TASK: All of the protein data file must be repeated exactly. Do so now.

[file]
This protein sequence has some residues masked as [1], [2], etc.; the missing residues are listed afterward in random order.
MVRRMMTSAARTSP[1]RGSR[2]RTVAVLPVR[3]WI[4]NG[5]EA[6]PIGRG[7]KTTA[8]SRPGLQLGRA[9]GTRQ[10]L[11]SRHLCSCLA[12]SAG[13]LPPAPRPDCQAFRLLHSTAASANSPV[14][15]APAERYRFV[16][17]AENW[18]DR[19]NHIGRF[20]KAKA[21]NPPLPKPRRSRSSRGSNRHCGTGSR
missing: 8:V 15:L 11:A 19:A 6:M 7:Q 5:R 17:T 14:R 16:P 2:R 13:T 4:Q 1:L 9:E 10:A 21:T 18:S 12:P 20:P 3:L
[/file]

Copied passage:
This protein sequence has some residues masked as [1], [2], etc.; the missing residues are listed afterward in random order.
MVRRMMTSAARTSP[1]RGSR[2]RTVAVLPVR[3]WI[4]NG[5]EA[6]PIGRG[7]KTTA[8]SRPGLQLGRA[9]GTRQ[10]L[11]SRHLCSCLA[12]SAG[13]LPPAPRPDCQAFRLLHSTAASANSPV[14][15]APAERYRFV[16][17]AENW[18]DR[19]NHIGRF[20]KAKA[21]NPPLPKPRRSRSSRGSNRHCGTGSR
missing: 8:V 15:L 11:A 19:A 6:M 7:Q 5:R 17:T 14:R 16:P 2:R 13:T 4:Q 1:L 9:E 10:A 21:T 18:S 12:P 20:P 3:L